עודכן 21:07 20/08/2002
Hackers seem to be prolifing. At least with Google
Hacking Hotmail? Advertise in Google
Searching for an e-mail address with Google, displayed an advertisement for hacking services as sponsored link. Google's technology, that displays only relevant ads to the search terms, has proved itself to be too effecient
For a mere $100, one can obtain the password of any Hotmail or Yahoo-Mail account, promises Hotmail22.com. For maximum exposure, the anonymous site owner decided to advertise his service on Google, and his ad appears when one searches Google for an address in Hotmail. Responding to Nana's inquiry, Google admitted that ads are posted on its website prior to being manually checked. Google has also removed the ad from its site.
The ad was discovered by a Nana forum user when he was searching for a Hotmail address in Google's Israeli website. The ad appeared at the top of the page, under "Supporting Links" (Google Israel's equivalent of Sponsored Links"). It appears the site owner bought an ad with "hotmail" as one of the serach terms.
Searching for "hack hotmail" returned an ad for a "Hotmail Password Recorder", an application that records keystrokes, monitoring all actions done on a computer, and thus enabling obtaining passwords the user has entered.
Google does not endorse, but mishaps still happen
With Google's AdWords program, site owners can buy advertisements linked to their desired search terms (a hotel owner, for example, would want his ad to appear when surfers search for "vacation"). The advertisers set the maximal per-click fee they are willing to pay, and their locat ad's location on the search results page is determined by click rates, compared to toher ads, and the maximal fee they chose.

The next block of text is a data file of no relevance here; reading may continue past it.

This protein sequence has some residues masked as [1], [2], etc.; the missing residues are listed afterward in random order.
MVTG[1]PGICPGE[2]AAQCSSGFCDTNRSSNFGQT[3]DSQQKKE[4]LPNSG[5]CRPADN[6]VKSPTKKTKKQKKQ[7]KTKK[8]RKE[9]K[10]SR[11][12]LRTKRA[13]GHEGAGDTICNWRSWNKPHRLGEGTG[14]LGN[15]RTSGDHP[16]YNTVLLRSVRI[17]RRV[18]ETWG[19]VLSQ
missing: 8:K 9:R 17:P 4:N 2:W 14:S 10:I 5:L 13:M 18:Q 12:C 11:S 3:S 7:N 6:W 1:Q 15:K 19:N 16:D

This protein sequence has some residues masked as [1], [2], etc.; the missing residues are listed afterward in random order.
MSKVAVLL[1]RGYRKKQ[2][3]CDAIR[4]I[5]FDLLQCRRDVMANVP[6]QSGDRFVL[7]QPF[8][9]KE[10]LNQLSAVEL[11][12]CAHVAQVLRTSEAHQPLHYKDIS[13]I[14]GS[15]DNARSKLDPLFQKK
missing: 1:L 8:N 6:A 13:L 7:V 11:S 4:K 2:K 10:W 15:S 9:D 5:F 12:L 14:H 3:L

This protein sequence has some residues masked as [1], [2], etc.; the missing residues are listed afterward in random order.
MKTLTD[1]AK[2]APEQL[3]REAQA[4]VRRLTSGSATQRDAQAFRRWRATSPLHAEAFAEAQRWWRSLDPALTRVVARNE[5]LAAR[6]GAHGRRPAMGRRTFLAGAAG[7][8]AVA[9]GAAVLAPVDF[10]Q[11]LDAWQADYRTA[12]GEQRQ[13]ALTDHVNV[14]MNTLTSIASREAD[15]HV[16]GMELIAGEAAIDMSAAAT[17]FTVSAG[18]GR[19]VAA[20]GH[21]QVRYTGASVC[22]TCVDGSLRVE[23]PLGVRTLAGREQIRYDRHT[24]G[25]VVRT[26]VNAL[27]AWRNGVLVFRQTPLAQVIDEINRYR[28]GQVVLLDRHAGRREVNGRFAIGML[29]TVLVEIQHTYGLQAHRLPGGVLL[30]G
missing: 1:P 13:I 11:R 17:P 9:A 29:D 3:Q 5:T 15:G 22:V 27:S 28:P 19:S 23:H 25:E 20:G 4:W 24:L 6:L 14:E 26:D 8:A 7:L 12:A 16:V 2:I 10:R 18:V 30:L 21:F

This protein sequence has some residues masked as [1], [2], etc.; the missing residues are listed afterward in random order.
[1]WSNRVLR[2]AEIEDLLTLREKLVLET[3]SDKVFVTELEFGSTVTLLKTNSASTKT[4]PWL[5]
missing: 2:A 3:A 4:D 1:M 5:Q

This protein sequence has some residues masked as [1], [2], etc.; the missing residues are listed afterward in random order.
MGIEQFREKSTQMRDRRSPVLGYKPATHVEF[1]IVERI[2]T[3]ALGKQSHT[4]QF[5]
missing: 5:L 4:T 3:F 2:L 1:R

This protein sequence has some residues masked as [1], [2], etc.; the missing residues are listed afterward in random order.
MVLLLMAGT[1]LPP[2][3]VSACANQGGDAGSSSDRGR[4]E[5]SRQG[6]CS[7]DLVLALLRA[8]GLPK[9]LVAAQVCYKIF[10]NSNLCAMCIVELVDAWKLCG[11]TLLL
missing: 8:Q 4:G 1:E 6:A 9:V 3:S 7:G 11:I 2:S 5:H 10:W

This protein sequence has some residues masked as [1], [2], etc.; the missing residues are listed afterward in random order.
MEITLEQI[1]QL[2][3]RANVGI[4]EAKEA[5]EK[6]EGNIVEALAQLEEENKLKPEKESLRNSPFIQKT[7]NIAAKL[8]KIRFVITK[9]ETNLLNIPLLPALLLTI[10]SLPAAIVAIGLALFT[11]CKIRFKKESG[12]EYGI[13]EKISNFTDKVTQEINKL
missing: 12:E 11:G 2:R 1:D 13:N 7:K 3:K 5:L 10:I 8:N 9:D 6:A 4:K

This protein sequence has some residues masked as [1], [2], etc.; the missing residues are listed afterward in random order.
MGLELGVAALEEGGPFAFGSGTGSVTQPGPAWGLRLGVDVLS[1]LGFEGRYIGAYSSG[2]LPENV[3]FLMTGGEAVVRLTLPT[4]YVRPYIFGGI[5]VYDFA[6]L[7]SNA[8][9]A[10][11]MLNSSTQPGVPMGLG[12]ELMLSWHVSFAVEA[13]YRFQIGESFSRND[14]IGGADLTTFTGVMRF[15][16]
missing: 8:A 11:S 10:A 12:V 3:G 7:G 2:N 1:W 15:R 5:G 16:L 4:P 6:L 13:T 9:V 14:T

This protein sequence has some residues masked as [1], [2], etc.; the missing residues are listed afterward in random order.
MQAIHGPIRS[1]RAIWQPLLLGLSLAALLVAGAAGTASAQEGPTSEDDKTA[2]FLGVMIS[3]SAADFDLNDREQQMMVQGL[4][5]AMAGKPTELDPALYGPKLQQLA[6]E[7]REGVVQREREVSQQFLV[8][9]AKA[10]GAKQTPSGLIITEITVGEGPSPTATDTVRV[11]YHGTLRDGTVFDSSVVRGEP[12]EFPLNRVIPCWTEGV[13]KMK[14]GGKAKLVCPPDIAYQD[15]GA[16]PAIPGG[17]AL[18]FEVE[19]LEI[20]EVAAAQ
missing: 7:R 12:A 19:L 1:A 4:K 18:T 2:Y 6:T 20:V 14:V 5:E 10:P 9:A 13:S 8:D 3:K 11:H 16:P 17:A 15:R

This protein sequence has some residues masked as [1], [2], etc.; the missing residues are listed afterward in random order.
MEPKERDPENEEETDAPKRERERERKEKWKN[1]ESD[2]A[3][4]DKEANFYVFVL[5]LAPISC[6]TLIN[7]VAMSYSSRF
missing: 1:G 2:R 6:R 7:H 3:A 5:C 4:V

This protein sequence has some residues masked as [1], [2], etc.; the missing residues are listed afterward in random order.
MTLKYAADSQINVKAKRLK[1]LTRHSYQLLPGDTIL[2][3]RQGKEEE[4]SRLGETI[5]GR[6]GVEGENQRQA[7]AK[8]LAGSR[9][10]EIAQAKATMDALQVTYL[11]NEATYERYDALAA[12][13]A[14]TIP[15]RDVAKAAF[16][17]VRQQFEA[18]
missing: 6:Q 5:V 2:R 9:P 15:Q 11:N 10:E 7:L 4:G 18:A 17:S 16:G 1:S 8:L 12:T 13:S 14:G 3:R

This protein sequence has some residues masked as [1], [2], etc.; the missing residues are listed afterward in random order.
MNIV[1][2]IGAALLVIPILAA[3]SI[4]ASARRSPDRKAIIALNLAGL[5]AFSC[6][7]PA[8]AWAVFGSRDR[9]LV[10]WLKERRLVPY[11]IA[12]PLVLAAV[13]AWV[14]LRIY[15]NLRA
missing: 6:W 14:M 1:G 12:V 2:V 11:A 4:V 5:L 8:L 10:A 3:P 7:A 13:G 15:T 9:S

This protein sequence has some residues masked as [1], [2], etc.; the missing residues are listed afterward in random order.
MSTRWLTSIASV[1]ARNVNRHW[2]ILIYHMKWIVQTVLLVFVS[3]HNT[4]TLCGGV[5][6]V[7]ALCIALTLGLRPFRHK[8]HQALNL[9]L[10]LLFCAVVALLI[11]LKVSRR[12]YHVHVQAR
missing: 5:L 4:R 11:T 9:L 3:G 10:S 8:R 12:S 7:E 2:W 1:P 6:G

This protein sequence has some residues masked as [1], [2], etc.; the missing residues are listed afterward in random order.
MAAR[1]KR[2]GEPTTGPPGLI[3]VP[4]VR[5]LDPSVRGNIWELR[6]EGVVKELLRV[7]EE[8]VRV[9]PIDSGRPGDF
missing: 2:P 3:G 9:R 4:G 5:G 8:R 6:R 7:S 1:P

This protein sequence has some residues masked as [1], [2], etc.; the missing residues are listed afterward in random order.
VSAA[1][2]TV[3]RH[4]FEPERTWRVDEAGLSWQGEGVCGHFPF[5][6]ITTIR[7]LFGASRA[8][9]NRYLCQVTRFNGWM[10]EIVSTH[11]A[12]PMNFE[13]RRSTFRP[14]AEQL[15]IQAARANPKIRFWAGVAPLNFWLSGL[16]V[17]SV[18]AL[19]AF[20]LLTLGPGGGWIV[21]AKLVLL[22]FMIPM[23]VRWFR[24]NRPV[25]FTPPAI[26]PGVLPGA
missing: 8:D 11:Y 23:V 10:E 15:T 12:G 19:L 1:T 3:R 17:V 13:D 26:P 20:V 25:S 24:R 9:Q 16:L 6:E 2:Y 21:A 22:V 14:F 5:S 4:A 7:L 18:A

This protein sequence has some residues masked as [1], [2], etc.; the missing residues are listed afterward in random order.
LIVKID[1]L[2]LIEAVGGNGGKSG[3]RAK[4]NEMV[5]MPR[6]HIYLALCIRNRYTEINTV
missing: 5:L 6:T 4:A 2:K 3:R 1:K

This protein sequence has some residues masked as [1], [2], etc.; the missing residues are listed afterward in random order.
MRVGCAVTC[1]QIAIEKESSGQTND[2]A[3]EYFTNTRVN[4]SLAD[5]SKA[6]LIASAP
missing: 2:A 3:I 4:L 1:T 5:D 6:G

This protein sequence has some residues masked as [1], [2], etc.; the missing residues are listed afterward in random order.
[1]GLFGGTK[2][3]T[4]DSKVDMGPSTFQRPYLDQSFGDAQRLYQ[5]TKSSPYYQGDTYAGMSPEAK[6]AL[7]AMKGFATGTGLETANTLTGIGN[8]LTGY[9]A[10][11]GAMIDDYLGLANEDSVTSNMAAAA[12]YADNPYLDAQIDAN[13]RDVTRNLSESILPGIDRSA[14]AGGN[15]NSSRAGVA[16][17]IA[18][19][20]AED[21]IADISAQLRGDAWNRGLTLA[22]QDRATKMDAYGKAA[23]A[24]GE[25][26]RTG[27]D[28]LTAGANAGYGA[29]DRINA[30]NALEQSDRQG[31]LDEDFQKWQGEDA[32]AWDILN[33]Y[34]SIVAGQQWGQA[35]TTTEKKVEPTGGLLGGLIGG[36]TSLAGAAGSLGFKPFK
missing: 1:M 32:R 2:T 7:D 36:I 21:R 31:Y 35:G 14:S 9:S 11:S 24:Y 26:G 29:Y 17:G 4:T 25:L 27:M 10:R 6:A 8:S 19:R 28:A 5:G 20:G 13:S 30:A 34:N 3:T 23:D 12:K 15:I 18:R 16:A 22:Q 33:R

Does Google endorse hacking, and hacking email accounts in particular? Nana has contacted Google several times since Wednesday, and was only answered today. "Google does not endorse hacking and the ad which leads to www.hotmail22.com has been removed and blocked from our site. 'Hacking' is in violation of the terms of service for AdWords, [...] which explicitily prohibits advertising 'substances, services, products or materials that are illegal in any state or country where the ad is displayed'," says Google's PR Coordinator, Barry Schnitt.
However, Schnitt admits that ads are posted before they are manually checked, so such mishaps are inevitable: "AdWords ads are put through a number of automated checks before they are posted. We are aware that these processes do not filter all of the advertisments in violation of our terms of service and each ad is reviewed manually while it is running on Google. The www.hotmail22.com ad had not been yet been reviewed manually when you viewed it on www.google.co.il. However, the ad has now been removed and blocked from Google." A search for the email address of Hotmail22.com's owner today brought a link to a fourm, where he has advertised his service, but not the the website itself.
Concerning the Password Recorder, Schnitt says that "the other ads you mention are for services that an employer may use to monitor the email of employees, which is legal and therefore not in violation of our terms of service."
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